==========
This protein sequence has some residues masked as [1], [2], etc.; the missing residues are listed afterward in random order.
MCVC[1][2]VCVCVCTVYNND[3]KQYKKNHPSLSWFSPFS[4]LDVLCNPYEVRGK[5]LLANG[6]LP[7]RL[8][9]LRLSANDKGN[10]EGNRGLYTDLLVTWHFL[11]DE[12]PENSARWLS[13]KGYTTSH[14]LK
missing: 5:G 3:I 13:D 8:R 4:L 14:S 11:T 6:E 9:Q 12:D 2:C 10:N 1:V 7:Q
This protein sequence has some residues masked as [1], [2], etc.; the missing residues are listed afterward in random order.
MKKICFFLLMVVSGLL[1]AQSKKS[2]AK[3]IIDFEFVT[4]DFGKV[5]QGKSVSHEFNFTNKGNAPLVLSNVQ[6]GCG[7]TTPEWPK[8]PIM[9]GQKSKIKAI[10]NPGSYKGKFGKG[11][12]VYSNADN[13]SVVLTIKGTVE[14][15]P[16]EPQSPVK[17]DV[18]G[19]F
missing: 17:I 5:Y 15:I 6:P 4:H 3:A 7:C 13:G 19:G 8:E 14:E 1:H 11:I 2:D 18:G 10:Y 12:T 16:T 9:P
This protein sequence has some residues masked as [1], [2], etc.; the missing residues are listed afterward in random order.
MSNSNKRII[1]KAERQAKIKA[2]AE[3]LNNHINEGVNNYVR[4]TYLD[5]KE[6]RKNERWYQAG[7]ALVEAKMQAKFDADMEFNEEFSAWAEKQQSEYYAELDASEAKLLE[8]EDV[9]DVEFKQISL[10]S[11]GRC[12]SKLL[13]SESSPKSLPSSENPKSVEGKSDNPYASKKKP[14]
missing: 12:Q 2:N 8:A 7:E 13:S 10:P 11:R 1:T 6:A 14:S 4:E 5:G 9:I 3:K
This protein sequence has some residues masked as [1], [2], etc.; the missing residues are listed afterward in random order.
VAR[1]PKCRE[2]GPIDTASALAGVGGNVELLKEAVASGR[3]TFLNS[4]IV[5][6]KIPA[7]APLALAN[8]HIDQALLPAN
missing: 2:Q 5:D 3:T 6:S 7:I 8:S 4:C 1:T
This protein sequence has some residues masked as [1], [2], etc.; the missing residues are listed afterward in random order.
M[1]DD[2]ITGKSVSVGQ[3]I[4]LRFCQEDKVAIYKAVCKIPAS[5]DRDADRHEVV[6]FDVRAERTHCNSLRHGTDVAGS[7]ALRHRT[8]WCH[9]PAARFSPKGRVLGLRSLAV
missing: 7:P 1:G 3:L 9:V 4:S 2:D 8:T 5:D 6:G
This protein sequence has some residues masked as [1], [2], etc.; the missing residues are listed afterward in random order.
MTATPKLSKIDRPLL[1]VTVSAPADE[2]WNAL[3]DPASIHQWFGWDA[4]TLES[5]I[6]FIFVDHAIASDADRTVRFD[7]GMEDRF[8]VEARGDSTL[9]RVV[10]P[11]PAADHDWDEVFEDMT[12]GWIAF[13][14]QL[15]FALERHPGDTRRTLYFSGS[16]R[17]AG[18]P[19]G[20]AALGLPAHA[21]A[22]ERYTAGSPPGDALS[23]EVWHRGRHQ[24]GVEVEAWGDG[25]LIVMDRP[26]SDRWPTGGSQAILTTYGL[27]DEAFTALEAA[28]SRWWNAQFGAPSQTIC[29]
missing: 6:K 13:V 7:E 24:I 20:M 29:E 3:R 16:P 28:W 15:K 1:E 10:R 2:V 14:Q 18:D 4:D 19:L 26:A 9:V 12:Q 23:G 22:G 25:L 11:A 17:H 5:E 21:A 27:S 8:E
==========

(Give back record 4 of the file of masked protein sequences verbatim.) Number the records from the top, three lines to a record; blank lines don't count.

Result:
This protein sequence has some residues masked as [1], [2], etc.; the missing residues are listed afterward in random order.
VAR[1]PKCRE[2]GPIDTASALAGVGGNVELLKEAVASGR[3]TFLNS[4]IV[5][6]KIPA[7]APLALAN[8]HIDQALLPAN
missing: 2:Q 5:D 3:T 6:S 7:I 8:S 4:C 1:T